If you would like more information, talk with your doctor. You can ask your pharmacist or doctor for information about ELIQUIS that is written for health professionals.

For more information, call 1-855-354-7847 (1-855-ELIQUIS) or go to www.ELIQUIS.com.

What are the ingredients in ELIQUIS?

Active ingredient: apixaban.

Inactive ingredients: anhydrous lactose, microcrystalline cellulose, croscarmellose sodium, sodium lauryl sulfate, and magnesium stearate. The film coating contains lactose monohydrate, hypromellose, titanium dioxide, triacetin, and yellow iron oxide (2.5 mg tablets) or red iron oxide (5 mg tablets).

This Medication Guide has been approved by the U.S. Food and Drug Administration.

Last reviewed on RxList: 1/10/2013
This monograph has been modified to include the generic and brand name in many instances.

>

PATIENT INFORMATION

MEDICATION GUIDE

ELIQUIS®
(ELL eh kwiss)
(apixaban) Tablets

What is the most important information I should know about ELIQUIS?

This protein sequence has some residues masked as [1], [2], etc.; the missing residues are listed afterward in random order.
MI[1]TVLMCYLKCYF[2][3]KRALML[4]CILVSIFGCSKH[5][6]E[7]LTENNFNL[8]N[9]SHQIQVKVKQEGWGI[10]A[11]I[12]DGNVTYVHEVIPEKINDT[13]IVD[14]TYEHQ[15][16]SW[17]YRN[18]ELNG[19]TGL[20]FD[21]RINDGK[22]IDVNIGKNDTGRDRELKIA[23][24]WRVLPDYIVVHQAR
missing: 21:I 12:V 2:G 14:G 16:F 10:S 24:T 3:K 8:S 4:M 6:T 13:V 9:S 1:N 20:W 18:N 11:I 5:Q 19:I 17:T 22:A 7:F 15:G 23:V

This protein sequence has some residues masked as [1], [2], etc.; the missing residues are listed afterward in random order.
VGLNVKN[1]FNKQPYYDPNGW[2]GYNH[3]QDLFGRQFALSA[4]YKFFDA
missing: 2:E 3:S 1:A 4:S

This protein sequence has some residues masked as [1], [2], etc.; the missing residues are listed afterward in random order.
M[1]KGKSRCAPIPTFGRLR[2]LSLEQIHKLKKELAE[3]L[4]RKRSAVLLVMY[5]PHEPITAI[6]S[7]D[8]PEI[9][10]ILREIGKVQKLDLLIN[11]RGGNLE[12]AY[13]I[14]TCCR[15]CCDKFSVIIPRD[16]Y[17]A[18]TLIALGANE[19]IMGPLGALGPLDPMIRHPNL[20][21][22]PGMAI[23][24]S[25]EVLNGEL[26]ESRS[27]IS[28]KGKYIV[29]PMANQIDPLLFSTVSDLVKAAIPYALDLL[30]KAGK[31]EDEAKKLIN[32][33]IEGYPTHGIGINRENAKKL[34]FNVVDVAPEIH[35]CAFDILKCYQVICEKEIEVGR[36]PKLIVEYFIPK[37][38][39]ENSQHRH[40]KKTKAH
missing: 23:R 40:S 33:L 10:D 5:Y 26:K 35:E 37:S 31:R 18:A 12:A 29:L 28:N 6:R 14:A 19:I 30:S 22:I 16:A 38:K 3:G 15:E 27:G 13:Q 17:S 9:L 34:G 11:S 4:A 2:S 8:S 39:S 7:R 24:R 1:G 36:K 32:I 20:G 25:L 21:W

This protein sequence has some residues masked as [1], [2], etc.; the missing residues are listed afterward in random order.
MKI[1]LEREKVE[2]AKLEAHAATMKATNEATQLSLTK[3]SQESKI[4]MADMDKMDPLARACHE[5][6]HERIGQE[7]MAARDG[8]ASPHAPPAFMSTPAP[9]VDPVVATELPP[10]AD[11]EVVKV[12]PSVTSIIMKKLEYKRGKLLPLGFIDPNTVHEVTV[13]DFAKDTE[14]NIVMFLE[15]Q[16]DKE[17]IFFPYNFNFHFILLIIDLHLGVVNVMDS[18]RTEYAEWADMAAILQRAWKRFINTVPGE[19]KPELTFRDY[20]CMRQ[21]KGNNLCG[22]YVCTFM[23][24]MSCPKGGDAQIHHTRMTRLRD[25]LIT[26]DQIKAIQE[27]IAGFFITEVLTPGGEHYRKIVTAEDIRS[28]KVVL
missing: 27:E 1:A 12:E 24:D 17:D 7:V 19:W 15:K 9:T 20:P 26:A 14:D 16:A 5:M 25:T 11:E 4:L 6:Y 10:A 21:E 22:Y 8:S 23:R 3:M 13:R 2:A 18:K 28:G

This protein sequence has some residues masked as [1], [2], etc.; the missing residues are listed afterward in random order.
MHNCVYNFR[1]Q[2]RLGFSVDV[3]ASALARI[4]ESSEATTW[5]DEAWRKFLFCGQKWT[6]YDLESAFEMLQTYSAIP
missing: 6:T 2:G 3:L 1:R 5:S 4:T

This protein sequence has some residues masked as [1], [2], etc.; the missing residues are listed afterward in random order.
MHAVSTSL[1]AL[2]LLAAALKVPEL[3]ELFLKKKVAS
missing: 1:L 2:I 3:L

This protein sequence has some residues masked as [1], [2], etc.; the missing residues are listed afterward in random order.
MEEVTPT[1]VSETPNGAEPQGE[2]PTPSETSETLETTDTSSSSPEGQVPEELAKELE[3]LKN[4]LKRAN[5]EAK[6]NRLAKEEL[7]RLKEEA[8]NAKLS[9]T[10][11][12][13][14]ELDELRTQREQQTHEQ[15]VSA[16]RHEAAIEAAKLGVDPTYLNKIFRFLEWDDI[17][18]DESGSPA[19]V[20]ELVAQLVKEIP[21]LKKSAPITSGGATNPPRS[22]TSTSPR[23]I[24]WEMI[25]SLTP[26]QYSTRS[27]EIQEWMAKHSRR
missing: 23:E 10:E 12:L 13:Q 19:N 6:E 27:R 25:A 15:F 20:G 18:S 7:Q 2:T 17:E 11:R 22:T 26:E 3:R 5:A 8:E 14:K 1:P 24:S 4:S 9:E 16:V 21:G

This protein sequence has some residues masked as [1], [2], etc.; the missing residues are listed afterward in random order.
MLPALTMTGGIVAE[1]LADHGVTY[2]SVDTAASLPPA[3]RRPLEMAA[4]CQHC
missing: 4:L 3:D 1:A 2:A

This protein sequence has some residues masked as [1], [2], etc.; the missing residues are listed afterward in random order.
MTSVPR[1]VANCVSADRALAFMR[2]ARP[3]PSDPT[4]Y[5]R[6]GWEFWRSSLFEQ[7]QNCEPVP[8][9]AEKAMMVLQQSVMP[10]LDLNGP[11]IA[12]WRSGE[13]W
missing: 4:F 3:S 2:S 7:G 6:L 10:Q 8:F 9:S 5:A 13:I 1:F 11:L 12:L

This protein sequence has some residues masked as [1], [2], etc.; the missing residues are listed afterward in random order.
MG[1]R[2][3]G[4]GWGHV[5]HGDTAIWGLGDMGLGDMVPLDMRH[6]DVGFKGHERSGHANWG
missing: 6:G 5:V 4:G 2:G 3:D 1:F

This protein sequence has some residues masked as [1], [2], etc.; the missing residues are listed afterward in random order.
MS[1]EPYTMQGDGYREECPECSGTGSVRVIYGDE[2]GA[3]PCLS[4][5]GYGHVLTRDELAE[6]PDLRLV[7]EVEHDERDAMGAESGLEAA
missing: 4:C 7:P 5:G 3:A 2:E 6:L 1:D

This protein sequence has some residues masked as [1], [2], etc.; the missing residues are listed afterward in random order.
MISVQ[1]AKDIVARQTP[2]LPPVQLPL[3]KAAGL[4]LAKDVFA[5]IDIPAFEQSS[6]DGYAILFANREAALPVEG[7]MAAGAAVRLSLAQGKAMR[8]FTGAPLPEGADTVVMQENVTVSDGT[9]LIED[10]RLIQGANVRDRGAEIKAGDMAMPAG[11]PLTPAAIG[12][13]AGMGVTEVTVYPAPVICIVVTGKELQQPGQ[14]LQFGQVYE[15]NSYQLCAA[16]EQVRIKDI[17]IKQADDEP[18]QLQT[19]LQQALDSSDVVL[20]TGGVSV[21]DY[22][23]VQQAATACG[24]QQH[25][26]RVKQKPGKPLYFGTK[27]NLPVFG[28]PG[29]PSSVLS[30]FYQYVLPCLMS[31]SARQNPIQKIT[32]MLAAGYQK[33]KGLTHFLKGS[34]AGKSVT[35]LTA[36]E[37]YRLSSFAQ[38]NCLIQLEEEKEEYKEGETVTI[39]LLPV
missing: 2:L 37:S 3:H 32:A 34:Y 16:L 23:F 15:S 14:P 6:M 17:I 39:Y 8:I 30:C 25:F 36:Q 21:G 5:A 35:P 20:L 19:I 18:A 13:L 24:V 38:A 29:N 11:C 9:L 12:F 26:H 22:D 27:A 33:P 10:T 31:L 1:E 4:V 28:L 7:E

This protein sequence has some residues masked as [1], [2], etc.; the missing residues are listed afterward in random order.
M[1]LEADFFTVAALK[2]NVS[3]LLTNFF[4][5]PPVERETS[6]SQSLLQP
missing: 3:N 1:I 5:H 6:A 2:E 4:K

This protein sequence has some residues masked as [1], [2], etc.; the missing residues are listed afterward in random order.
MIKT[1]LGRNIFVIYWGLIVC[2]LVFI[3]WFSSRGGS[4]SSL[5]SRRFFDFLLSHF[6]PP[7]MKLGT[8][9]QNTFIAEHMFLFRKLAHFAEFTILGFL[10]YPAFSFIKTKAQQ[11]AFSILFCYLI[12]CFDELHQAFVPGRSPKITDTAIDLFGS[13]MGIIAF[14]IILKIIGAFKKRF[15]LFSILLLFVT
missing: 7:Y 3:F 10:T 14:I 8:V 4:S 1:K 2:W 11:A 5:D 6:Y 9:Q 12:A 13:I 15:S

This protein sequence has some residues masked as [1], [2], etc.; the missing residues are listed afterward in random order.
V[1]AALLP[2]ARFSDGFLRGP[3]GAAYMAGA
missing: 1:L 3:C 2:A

• People with atrial fibrillation (a type of irregular heartbeat) are at an increased risk of forming a blood clot in the heart, which can travel to the brain, causing a stroke, or to other parts of the body. ELIQUIS lowers your chance of having a stroke by helping to prevent clots from forming. If you stop taking ELIQUIS, you may have increased risk of forming a clot in your blood.
    Do not stop taking ELIQUIS without talking to the doctor who prescribes it for you. Stopping ELIQUIS increases your risk of having a stroke.
    ELIQUIS may need to be stopped, if possible, prior to surgery or a medical or dental procedure. Ask the doctor who prescribed ELIQUIS for you when you should stop taking it. Your doctor will tell you when you may start taking ELIQUIS again after your surgery or procedure. If you have to stop taking ELIQUIS, your doctor may prescribe another medicine to help prevent a blood clot from forming